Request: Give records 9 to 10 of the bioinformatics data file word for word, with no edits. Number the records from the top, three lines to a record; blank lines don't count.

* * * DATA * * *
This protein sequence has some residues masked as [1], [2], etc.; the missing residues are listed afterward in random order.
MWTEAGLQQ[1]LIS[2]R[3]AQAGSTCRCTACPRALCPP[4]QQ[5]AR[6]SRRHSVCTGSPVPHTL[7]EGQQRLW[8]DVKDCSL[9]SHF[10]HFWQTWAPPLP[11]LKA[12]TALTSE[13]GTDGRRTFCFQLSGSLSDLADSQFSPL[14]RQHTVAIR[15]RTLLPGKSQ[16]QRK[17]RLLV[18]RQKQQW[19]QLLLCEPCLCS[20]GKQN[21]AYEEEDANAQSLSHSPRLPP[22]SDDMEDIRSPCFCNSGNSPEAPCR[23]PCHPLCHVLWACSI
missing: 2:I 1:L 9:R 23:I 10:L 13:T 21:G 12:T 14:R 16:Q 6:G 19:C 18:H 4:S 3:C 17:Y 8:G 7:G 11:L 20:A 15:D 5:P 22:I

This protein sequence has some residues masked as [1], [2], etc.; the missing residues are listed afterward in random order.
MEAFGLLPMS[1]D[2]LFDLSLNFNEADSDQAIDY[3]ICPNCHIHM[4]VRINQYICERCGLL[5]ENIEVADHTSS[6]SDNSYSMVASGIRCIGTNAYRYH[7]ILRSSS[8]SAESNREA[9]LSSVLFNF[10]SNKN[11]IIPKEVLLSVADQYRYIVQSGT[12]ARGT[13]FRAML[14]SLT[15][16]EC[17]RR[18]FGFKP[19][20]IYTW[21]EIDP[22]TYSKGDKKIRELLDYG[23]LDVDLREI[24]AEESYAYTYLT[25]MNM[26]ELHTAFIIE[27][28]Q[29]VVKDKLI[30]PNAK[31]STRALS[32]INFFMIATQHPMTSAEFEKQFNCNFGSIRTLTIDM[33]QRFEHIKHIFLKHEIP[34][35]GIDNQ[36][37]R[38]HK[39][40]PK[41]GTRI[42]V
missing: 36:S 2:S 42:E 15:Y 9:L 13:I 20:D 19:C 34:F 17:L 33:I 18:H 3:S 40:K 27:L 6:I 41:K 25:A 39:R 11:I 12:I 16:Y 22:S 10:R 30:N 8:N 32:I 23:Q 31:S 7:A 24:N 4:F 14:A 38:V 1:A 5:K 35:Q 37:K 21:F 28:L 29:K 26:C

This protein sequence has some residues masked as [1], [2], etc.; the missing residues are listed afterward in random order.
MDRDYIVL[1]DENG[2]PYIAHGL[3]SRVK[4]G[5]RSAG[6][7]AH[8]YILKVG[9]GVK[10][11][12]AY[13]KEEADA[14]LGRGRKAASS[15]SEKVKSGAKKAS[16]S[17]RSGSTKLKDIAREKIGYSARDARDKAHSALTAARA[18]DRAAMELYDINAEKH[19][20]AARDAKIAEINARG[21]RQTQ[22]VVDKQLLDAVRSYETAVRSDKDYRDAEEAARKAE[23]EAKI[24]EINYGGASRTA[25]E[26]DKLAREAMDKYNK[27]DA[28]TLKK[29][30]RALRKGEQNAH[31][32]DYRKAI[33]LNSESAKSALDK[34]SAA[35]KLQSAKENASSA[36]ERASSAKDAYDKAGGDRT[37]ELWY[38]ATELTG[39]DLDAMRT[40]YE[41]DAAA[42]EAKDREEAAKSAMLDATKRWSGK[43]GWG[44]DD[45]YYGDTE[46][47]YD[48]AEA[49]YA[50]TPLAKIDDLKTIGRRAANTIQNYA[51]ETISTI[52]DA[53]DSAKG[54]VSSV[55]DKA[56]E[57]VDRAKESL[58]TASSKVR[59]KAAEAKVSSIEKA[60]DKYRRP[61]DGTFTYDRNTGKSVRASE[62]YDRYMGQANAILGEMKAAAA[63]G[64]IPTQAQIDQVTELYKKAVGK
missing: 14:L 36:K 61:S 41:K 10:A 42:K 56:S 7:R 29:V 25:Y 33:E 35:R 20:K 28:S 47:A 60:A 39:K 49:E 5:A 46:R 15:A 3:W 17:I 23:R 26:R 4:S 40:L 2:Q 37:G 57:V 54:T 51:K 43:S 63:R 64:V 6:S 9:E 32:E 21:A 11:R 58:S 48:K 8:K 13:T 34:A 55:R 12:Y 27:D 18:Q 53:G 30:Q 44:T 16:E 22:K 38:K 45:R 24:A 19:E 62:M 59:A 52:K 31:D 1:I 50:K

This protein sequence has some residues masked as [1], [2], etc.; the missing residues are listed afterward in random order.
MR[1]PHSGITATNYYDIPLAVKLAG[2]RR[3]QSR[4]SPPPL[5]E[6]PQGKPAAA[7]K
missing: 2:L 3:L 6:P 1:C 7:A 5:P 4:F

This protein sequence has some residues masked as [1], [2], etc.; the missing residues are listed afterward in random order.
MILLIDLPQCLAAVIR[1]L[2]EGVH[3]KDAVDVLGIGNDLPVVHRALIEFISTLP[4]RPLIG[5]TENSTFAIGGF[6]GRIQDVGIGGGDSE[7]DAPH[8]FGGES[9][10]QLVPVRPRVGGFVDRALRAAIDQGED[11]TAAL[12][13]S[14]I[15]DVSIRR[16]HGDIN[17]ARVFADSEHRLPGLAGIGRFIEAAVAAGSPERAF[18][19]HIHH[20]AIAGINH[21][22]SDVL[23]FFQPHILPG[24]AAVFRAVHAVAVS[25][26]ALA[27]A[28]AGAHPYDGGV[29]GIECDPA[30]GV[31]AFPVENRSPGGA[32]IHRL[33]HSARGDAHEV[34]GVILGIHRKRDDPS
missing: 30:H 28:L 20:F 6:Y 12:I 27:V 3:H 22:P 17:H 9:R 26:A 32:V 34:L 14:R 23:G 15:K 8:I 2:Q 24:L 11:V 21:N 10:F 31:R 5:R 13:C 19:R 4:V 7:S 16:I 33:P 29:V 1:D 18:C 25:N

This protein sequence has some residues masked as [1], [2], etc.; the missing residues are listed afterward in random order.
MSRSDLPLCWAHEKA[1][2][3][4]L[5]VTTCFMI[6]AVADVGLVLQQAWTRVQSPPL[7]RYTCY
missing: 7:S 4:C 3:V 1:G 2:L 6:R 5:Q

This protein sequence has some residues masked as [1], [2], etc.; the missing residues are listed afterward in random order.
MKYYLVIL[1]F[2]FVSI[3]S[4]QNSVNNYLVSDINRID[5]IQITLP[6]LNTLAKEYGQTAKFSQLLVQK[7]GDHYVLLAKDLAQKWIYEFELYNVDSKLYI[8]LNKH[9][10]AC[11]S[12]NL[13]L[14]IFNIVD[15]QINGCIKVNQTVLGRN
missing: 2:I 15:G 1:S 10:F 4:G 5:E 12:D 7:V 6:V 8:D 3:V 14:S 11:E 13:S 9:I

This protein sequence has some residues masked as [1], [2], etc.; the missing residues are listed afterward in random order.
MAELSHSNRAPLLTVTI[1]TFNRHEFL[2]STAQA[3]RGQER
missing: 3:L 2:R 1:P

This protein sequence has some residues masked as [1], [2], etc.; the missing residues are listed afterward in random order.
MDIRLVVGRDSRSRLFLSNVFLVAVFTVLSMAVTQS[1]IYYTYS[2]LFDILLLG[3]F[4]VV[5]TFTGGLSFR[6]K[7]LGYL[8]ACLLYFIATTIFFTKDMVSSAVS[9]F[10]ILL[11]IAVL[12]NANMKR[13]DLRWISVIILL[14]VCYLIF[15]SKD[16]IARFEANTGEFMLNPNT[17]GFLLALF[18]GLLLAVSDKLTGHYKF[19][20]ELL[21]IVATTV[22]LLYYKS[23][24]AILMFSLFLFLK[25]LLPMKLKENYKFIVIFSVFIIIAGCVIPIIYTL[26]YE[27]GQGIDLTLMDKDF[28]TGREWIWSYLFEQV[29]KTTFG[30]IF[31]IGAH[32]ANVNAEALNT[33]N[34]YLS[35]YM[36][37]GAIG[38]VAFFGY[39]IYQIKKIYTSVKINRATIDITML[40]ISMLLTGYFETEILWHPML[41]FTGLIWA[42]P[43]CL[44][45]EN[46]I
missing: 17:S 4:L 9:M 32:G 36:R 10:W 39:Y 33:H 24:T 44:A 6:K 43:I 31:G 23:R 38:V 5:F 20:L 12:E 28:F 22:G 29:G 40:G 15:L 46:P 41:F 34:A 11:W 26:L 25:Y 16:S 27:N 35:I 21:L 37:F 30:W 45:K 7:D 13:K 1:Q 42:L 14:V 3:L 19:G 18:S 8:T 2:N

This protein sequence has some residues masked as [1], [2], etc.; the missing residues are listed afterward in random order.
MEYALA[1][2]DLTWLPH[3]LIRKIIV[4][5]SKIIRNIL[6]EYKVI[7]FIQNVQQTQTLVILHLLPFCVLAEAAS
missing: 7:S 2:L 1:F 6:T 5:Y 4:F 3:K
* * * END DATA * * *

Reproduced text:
This protein sequence has some residues masked as [1], [2], etc.; the missing residues are listed afterward in random order.
MDIRLVVGRDSRSRLFLSNVFLVAVFTVLSMAVTQS[1]IYYTYS[2]LFDILLLG[3]F[4]VV[5]TFTGGLSFR[6]K[7]LGYL[8]ACLLYFIATTIFFTKDMVSSAVS[9]F[10]ILL[11]IAVL[12]NANMKR[13]DLRWISVIILL[14]VCYLIF[15]SKD[16]IARFEANTGEFMLNPNT[17]GFLLALF[18]GLLLAVSDKLTGHYKF[19][20]ELL[21]IVATTV[22]LLYYKS[23][24]AILMFSLFLFLK[25]LLPMKLKENYKFIVIFSVFIIIAGCVIPIIYTL[26]YE[27]GQGIDLTLMDKDF[28]TGREWIWSYLFEQV[29]KTTFG[30]IF[31]IGAH[32]ANVNAEALNT[33]N[34]YLS[35]YM[36][37]GAIG[38]VAFFGY[39]IYQIKKIYTSVKINRATIDITML[40]ISMLLTGYFETEILWHPML[41]FTGLIWA[42]P[43]CL[44][45]EN[46]I
missing: 17:S 4:L 9:M 32:G 36:R 10:W 39:Y 33:H 24:T 44:A 6:K 43:I 31:G 23:R 38:V 5:F 20:L 12:E 28:F 22:G 29:G 40:G 15:L 46:P 41:F 34:A 11:W 26:L 25:Y 16:S 27:N 35:I 21:L 37:F 30:W 45:K 7:D 13:K 1:Q 42:L 14:V 3:L 19:G 18:S 8:T 2:N

This protein sequence has some residues masked as [1], [2], etc.; the missing residues are listed afterward in random order.
MEYALA[1][2]DLTWLPH[3]LIRKIIV[4][5]SKIIRNIL[6]EYKVI[7]FIQNVQQTQTLVILHLLPFCVLAEAAS
missing: 7:S 2:L 1:F 6:T 5:Y 4:F 3:K